This morning we are focusing on what we have read in Paul’s letter to the Christians living in Rome. Paul has spent the first two thirds of his letter laying out his understanding of Christian doctrine. He has been explaining what Christians believe, and why they believe these things. He has talked about human sin and guilt, about how we can be free from them and be children of God, he’s talked about God’s love, about Jesus’ death and resurrection, and about the Holy Spirit. It is inspiring and deep and beautiful. But for Paul, it is not enough to just know the theory, to understand the content of Christian belief, it has to make a difference to the way people live. For it to be real it has to be lived out. So, the final third of his letter is all about application. It is all about exploring examples of the difference that Christian belief makes to a Christian life. And this all starts at the beginning of chapter 12, with our reading for this morning.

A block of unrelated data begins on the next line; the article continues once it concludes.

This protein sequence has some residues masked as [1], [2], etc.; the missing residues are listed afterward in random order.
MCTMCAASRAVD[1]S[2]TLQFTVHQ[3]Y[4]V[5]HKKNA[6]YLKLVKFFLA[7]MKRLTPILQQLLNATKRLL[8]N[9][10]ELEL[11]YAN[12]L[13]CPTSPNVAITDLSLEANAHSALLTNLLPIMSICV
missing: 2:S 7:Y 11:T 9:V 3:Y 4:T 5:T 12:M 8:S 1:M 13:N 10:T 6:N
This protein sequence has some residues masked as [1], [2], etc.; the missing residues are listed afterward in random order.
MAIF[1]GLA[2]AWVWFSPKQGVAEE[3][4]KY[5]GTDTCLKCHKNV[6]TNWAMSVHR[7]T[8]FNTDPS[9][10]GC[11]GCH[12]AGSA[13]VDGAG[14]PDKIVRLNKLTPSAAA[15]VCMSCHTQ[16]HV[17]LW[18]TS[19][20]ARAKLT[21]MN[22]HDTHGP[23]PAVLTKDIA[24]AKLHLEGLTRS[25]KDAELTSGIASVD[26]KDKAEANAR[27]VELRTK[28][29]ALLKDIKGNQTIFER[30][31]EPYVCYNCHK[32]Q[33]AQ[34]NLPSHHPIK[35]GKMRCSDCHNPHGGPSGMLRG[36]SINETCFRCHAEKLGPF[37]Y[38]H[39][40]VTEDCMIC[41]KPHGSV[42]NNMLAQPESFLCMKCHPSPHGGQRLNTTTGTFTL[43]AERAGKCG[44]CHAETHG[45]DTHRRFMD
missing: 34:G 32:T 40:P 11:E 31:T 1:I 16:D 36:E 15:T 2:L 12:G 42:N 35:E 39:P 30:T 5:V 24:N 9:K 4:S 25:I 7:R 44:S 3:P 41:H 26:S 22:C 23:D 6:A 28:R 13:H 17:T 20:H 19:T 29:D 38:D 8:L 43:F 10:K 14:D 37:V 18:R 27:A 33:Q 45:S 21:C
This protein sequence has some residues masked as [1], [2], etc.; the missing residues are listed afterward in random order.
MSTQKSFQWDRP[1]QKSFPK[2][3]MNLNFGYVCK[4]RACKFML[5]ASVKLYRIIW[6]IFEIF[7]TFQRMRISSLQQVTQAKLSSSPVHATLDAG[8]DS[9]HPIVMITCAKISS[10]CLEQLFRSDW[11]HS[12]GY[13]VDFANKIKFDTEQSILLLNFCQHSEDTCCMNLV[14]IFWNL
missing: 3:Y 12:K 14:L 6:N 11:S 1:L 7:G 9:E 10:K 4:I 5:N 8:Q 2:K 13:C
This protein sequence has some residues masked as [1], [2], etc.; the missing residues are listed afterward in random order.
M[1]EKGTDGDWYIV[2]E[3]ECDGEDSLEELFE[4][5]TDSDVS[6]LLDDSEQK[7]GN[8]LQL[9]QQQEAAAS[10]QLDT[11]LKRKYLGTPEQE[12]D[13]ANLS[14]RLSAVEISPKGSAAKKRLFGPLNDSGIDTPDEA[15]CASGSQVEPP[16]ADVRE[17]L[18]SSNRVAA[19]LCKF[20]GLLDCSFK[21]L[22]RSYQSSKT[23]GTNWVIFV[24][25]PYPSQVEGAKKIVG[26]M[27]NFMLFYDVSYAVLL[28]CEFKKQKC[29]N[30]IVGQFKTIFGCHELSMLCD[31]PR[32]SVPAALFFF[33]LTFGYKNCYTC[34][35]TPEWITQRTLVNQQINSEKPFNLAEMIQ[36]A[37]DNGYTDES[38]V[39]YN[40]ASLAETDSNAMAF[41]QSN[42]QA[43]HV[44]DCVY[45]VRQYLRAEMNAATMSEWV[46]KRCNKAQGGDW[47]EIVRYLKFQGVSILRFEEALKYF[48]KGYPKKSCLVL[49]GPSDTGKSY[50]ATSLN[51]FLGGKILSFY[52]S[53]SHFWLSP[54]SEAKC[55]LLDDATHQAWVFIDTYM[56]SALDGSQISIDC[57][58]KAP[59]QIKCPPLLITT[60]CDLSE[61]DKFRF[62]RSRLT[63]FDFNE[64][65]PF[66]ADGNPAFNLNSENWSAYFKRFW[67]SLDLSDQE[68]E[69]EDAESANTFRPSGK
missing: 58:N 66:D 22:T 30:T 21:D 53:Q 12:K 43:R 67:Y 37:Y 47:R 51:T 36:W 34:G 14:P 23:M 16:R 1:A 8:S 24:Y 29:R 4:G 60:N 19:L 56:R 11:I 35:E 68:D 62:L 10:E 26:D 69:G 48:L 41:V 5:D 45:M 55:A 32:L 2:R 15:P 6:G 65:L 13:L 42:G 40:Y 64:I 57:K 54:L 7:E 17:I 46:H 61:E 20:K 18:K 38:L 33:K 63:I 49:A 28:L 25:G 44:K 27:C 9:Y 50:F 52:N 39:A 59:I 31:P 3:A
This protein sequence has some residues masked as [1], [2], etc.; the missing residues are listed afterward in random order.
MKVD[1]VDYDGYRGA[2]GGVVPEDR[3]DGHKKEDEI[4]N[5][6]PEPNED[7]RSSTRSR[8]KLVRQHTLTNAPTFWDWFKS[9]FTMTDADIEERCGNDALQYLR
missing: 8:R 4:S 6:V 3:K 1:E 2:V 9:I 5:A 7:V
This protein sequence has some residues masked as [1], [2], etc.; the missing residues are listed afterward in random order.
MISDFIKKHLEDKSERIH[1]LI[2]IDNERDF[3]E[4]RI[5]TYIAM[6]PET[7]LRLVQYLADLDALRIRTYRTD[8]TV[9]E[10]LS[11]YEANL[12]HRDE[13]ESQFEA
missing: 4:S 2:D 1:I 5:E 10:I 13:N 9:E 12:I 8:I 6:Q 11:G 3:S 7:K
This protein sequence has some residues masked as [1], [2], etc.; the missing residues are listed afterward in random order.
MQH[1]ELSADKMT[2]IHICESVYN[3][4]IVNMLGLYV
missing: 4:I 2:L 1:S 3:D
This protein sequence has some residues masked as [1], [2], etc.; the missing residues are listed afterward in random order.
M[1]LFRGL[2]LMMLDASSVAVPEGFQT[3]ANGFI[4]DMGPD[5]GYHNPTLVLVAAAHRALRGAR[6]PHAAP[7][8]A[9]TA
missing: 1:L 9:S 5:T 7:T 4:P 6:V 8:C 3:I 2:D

“present your bodies as a living sacrifice … your spiritual worship.” Paul’s first point is that there is no room for compartmentalising in the Christian life. We can’t have our daily lives over here, and our worship over here. Have you seen those dividers you can get for your sock drawer, with lots of little compartments for each of your pairs of socks so that they don’t get mixed up? They’re great for socks, but we cannot live our lives like that. Jesus has died for us, the ultimate sacrifice, and in response we live our whole lives for him, every moment of our living, lived for him. This is true worship. Our Sunday services are part of this worship, but they are not the whole of it.